Monday, June 7, 2010

I love pollsters

As an attorney who practices election/campaign finance law and a campaign consultant, I always find it extremely entertaining when pollsters call me.  Most of the time, I'm more informed on the candidates and issues than the pollster (I've lost track of how many times I've corrected the pronunciation of a candidate's name, or had to hold back laughter and remind myself that the person on the other end of the line is just trying to earn a living by reading a script) and I know I definitely over-analyze and over-think the questions, which usually drives the poor pollster a little batty.

Even before I got into this business, I always tried to make time for political polling calls, on the theory that if someone was so interested in what we little people thought about something that they were willing to pay good money for it, then they might possibly change their behavior based on the results, therefore, by answering the questions, I increase the chances that our elected leaders might actually do what I want them to do.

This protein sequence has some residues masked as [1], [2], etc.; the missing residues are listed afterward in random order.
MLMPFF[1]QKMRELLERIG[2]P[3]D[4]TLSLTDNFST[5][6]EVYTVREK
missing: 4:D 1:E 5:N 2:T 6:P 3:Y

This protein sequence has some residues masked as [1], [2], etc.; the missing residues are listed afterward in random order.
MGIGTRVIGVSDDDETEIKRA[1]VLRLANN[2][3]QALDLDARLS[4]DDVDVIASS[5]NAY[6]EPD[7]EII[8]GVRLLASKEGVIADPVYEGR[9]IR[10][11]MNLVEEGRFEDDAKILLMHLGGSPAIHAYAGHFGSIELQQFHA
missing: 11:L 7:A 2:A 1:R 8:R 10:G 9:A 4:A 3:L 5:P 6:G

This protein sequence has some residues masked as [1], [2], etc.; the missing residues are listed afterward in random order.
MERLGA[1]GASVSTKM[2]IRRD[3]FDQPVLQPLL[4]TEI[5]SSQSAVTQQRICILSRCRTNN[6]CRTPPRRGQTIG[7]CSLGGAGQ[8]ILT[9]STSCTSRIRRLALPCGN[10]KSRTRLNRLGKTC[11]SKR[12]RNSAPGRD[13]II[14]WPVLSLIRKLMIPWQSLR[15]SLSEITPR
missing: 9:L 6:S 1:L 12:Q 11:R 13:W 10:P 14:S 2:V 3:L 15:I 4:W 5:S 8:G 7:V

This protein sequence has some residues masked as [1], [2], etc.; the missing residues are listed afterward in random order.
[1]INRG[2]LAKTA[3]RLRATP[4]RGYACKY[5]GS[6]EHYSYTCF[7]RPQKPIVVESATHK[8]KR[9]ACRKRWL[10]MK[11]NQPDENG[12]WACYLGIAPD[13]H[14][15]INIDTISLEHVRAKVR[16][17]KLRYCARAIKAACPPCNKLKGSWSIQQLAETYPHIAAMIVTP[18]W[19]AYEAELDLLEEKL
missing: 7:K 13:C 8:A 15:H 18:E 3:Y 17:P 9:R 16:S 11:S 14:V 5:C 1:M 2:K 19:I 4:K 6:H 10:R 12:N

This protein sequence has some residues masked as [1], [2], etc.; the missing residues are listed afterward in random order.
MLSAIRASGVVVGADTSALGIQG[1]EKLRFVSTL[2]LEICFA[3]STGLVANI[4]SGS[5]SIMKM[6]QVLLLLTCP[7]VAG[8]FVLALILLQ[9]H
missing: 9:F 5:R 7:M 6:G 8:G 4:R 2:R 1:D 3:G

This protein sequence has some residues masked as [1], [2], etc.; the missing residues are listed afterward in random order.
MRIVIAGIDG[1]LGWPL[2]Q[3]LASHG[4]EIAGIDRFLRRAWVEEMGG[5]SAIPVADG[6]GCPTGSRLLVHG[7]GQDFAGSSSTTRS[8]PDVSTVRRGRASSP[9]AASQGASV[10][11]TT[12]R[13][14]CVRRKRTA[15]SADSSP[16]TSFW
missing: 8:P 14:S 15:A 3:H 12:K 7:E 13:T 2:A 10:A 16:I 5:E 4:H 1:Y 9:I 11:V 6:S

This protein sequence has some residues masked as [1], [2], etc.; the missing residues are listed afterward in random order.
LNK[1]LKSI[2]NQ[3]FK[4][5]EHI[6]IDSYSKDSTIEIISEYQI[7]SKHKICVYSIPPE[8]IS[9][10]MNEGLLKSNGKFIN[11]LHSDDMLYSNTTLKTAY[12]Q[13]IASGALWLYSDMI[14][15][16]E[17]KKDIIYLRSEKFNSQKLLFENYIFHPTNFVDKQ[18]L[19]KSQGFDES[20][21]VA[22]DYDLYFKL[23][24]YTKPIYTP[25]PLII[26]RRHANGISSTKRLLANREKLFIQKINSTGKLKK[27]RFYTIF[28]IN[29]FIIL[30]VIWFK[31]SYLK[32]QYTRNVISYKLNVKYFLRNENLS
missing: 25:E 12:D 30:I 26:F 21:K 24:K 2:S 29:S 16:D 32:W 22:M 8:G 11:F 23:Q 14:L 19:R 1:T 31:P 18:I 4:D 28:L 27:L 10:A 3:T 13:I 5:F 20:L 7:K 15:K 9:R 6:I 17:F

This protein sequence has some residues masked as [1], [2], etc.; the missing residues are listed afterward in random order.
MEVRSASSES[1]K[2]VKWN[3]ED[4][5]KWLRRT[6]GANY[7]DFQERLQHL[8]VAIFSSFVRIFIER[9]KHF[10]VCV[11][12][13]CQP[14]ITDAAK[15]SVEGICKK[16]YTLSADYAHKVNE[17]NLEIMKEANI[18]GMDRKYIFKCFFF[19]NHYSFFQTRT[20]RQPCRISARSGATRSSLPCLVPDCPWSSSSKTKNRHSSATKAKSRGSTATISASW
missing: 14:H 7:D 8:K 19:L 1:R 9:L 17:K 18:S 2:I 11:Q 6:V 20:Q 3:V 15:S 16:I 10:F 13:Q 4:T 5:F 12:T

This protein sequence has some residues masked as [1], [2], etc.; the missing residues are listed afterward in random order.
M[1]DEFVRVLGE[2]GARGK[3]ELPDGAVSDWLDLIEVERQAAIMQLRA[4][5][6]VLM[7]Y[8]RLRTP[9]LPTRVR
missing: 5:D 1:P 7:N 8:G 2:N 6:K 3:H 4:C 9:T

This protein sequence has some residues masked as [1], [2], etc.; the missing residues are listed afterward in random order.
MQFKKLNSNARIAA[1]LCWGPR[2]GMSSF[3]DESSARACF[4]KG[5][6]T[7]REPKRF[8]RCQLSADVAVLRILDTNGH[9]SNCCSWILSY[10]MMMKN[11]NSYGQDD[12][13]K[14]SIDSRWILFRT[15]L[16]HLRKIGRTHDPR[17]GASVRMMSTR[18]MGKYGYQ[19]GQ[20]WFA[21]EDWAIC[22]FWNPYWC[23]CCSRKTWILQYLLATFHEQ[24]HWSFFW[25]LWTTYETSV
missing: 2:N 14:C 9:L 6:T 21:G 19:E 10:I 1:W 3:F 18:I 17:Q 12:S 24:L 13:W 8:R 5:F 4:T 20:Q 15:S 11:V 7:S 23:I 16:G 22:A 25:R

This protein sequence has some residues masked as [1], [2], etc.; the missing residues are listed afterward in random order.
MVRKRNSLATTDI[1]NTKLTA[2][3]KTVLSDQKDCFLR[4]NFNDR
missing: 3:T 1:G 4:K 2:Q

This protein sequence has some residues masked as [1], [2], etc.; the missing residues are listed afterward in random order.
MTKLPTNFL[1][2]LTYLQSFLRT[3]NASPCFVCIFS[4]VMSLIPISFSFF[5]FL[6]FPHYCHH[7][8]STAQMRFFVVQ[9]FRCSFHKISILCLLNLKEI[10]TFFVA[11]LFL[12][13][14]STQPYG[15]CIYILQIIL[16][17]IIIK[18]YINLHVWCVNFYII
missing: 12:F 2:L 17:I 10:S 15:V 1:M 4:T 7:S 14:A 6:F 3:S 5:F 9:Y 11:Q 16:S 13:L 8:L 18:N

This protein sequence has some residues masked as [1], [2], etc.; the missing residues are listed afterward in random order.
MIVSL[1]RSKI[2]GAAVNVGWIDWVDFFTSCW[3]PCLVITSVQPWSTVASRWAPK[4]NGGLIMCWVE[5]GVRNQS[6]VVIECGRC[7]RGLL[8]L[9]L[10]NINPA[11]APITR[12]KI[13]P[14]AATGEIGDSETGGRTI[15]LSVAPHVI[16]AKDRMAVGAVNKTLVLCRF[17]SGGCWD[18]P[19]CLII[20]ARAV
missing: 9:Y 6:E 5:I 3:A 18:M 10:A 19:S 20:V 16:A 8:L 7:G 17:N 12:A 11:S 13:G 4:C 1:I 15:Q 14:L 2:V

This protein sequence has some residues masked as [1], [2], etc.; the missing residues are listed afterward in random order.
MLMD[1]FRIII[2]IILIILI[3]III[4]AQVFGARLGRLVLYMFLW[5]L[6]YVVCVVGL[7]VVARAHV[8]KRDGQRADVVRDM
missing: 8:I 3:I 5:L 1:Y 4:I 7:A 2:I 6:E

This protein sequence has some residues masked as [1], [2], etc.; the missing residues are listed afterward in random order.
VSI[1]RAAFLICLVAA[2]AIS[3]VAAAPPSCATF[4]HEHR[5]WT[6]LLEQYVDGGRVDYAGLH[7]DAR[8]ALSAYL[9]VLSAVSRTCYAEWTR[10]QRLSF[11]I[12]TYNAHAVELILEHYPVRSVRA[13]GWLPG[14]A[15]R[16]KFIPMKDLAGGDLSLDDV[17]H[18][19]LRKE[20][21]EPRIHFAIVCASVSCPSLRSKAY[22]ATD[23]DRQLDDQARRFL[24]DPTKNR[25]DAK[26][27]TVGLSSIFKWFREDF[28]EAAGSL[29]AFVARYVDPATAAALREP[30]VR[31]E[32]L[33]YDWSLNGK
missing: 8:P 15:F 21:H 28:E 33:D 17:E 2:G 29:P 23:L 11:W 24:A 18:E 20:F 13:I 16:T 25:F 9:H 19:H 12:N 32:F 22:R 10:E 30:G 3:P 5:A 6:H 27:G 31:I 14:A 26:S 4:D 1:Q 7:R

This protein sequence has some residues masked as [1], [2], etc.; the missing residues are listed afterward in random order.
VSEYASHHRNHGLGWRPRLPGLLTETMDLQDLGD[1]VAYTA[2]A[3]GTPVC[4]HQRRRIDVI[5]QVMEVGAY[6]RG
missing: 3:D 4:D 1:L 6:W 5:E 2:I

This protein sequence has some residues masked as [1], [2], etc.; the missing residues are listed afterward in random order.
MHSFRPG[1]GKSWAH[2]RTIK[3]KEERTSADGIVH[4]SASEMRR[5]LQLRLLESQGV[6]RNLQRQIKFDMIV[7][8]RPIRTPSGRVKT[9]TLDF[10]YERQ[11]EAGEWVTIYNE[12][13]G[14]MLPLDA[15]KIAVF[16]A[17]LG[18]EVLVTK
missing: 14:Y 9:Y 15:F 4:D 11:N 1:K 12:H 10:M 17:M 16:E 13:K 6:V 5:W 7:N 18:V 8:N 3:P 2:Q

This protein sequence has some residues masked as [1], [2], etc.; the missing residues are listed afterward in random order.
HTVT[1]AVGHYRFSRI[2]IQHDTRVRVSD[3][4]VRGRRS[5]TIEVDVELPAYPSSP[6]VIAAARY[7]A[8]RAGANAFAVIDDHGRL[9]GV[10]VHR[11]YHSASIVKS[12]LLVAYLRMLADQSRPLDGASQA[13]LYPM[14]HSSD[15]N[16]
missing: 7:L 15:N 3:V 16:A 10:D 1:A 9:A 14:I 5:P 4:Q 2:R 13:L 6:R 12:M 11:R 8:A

Anyway, in the past few years, I've become increasingly fascinated by polls.  The results are swayed by so many factors: the sample size, the time of day and day of the week, efforts to match (or not match) the district's true demographics, the wording of the questions, the order of the questions, etc.  Beyond my judgments about whether the poll seems fair, or intended to bring about a particular result, I am also always curious about who is paying for the poll. 

Last night, I got a call from a political pollster.  My notes about the questions asked and my little investigation into the polling company are below the jump...

I received the call shortly after 8:00 p.m.  I did my best to take notes - I grabbed a note pad as soon as I realized it was a political call (yes, I am a giant dork about this stuff).

Here's a photo of the caller ID:

Pollster was a nice young guy with a slight accent, but no problem understanding him.  When I asked, he said the name of the company was "Eastern Research."  Wikipedia says area code 402 is Omaha, Nebraska.  Some Google and reverse number searches l did later led me to "Eastern Research Services, LLC," which is not headquarted in Nebraska, but apparently has calling centers all over the country.